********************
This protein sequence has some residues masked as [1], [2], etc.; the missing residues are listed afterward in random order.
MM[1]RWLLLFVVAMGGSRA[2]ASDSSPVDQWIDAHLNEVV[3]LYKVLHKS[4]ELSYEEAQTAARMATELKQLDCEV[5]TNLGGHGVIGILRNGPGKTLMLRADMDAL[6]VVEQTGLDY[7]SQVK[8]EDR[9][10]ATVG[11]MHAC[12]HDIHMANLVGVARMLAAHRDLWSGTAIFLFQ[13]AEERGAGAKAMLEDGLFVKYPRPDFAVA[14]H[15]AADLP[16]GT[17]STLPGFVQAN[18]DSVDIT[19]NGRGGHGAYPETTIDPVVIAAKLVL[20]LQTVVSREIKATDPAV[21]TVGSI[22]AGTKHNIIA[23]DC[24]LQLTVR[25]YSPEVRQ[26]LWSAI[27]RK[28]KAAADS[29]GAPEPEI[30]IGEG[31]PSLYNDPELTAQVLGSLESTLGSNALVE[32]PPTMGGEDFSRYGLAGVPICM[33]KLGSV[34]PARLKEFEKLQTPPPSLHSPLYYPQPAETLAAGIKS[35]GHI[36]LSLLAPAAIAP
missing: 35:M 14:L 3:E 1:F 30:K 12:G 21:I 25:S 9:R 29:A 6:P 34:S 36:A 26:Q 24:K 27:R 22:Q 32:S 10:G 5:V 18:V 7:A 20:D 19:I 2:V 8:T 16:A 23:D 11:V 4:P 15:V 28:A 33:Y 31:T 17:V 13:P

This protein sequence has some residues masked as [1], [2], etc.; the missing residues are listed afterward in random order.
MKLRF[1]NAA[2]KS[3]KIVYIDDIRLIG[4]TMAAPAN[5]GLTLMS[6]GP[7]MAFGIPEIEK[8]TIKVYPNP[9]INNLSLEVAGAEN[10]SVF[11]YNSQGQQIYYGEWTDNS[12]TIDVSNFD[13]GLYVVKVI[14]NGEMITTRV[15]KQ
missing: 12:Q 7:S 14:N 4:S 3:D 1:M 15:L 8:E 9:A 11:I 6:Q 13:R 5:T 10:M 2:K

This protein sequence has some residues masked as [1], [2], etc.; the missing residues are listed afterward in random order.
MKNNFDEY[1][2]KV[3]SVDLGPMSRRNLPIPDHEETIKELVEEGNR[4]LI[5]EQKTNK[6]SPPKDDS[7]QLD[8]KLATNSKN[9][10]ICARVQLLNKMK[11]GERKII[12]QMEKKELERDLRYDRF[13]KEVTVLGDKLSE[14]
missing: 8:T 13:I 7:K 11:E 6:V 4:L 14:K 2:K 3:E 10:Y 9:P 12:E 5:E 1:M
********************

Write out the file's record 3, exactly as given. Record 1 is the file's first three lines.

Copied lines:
This protein sequence has some residues masked as [1], [2], etc.; the missing residues are listed afterward in random order.
MKNNFDEY[1][2]KV[3]SVDLGPMSRRNLPIPDHEETIKELVEEGNR[4]LI[5]EQKTNK[6]SPPKDDS[7]QLD[8]KLATNSKN[9][10]ICARVQLLNKMK[11]GERKII[12]QMEKKELERDLRYDRF[13]KEVTVLGDKLSE[14]
missing: 8:T 13:I 7:K 11:E 6:V 4:L 14:K 2:K 3:E 10:Y 9:P 12:E 5:E 1:M